Hi. I have a question about performance accessing a large number of small files on NetApp storage.
I'm considering the best way to store circa 3 million files, most of which will be just over 1k, that are accessed by virtual mahines. This will be a low-write high-read dataset. The VMs are on VMWare ESX datastores that are on NetApp storage and accessed over NFS. My alternatives are to either store all the small files in a VMDK (on a filesystem with 1k block size), or put them on a dedicated NetApp volume accessed directly by the VM over NFS.
With WAFL using 4k blocks, there will be some overhead on both storage size and read speed if accessed directly, but presumably there'll be the same overhead if they're in a VMDK. Are there any NetApp recommendations for how to best handle this type of dataset?
Hi, thanks for responding. The existing dataset is flat, but there is a natural split of the data into 10 "layers" (equally-sized, I'm told), so yes this could be reduced to e.g 10 x 300,000-files instead of 1 x 3 million files if I could justify it in performance terms.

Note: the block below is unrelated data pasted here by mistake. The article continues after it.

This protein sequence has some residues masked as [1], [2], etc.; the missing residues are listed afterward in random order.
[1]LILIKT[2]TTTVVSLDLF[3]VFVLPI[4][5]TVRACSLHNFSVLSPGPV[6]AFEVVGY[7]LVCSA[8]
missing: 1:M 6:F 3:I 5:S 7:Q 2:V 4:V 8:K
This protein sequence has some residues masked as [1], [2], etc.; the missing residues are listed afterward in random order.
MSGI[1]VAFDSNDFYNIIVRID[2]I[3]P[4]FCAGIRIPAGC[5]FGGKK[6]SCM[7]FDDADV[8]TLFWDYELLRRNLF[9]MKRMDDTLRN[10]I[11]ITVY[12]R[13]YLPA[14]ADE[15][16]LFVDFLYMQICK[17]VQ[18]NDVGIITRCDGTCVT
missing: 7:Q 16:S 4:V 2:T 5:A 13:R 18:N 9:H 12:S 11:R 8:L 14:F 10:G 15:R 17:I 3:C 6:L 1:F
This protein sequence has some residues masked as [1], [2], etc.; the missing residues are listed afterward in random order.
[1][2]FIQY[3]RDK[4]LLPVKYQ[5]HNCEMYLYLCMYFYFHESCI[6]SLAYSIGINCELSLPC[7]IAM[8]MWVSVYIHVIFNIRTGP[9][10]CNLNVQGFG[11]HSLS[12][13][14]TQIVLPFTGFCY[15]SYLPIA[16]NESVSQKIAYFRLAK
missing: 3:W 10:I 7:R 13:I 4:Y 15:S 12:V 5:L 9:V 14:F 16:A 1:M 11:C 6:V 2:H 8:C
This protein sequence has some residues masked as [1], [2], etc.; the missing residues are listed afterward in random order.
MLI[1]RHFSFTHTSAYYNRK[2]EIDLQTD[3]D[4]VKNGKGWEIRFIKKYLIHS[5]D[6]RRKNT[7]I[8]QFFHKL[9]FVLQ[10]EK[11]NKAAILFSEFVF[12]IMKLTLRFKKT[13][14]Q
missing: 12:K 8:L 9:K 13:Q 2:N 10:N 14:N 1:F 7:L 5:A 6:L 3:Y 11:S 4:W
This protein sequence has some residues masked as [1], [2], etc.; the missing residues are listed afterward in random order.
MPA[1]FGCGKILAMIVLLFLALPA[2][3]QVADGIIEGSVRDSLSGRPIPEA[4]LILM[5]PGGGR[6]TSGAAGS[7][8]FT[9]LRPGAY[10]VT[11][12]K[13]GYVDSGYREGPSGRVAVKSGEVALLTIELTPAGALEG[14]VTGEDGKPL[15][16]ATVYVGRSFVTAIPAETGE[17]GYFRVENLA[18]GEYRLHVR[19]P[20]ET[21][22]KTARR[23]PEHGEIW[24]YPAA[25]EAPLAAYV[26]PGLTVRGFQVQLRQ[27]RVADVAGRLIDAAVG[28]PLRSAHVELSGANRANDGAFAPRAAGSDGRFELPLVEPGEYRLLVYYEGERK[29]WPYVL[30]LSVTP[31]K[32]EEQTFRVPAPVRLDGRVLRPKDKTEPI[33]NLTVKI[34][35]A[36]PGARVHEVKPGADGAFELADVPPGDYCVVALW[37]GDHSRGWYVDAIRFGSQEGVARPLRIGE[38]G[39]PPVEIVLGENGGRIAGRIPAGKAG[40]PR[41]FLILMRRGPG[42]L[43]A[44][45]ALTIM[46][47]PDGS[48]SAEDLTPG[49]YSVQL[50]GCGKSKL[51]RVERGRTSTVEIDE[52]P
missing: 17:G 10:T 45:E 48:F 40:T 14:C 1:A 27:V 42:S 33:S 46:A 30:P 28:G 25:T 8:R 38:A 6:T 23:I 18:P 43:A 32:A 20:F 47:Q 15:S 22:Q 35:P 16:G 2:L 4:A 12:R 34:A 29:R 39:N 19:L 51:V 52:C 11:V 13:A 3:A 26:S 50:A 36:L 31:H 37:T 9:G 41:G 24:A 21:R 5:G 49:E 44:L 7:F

Re: WAFL performance - large number of small files
Are humans accessing the files, or is a software program accessing them? It sounds like you have some discretion. If it is a program, you may want to have more than 10 files – you may want to have a matrix of directories (i.e directories AA through 00 = 1296 folders, so for 3million files , 2314 files per), if your program can look up the location in an index.
I am not a high file count expert – I just have some familiarity with the problem domain from previous lifetimes where NTFS was my file system.
NetApp has a TR-3537 – Best Practices for High File Count environments , but it appears to be a NDA only document (not a committee I was on 😉 ). Your NetApp account team should be able to facilitate the steps to get you this document.
Thank you Matt, much appreciated. The files will exclusively be accessed by web servers, not humans. I may have some influence on the directory structure, but would prefer to kkep it simple from an application perspective.